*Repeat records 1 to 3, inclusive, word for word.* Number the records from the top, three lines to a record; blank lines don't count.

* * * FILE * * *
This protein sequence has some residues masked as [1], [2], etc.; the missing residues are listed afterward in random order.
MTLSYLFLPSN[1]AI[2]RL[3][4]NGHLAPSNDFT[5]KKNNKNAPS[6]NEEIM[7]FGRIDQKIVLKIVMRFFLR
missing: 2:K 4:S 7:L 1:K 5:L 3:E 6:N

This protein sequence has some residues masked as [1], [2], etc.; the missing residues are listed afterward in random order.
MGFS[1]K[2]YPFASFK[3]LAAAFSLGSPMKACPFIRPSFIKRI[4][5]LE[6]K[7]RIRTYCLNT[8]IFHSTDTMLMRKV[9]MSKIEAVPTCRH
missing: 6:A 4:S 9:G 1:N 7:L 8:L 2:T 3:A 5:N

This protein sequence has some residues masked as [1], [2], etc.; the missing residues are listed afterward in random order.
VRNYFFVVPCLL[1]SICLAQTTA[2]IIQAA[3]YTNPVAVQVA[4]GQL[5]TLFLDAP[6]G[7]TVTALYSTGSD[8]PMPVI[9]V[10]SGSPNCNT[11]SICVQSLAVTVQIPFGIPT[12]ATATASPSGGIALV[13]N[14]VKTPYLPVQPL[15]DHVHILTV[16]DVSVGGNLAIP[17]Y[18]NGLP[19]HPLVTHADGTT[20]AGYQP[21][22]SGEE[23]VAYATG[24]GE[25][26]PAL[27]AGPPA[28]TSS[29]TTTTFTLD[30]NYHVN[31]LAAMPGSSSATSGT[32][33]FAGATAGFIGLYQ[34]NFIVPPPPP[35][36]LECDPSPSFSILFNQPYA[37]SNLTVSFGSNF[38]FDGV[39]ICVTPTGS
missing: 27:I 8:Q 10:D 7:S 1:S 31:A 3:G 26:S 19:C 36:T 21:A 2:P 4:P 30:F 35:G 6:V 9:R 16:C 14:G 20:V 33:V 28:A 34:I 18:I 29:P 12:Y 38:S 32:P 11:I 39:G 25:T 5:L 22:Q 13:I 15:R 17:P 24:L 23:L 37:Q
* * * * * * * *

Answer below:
This protein sequence has some residues masked as [1], [2], etc.; the missing residues are listed afterward in random order.
MTLSYLFLPSN[1]AI[2]RL[3][4]NGHLAPSNDFT[5]KKNNKNAPS[6]NEEIM[7]FGRIDQKIVLKIVMRFFLR
missing: 2:K 4:S 7:L 1:K 5:L 3:E 6:N

This protein sequence has some residues masked as [1], [2], etc.; the missing residues are listed afterward in random order.
MGFS[1]K[2]YPFASFK[3]LAAAFSLGSPMKACPFIRPSFIKRI[4][5]LE[6]K[7]RIRTYCLNT[8]IFHSTDTMLMRKV[9]MSKIEAVPTCRH
missing: 6:A 4:S 9:G 1:N 7:L 8:L 2:T 3:A 5:N

This protein sequence has some residues masked as [1], [2], etc.; the missing residues are listed afterward in random order.
VRNYFFVVPCLL[1]SICLAQTTA[2]IIQAA[3]YTNPVAVQVA[4]GQL[5]TLFLDAP[6]G[7]TVTALYSTGSD[8]PMPVI[9]V[10]SGSPNCNT[11]SICVQSLAVTVQIPFGIPT[12]ATATASPSGGIALV[13]N[14]VKTPYLPVQPL[15]DHVHILTV[16]DVSVGGNLAIP[17]Y[18]NGLP[19]HPLVTHADGTT[20]AGYQP[21][22]SGEE[23]VAYATG[24]GE[25][26]PAL[27]AGPPA[28]TSS[29]TTTTFTLD[30]NYHVN[31]LAAMPGSSSATSGT[32][33]FAGATAGFIGLYQ[34]NFIVPPPPP[35][36]LECDPSPSFSILFNQPYA[37]SNLTVSFGSNF[38]FDGV[39]ICVTPTGS
missing: 27:I 8:Q 10:D 7:S 1:S 31:A 3:G 26:S 19:C 36:T 21:A 2:P 4:P 30:F 35:G 6:V 9:R 16:C 14:G 20:V 33:V 28:A 34:I 18:I 29:P 12:Y 38:S 32:P 11:I 39:G 25:T 5:L 22:Q 13:I 15:R 17:P 24:L 23:L 37:Q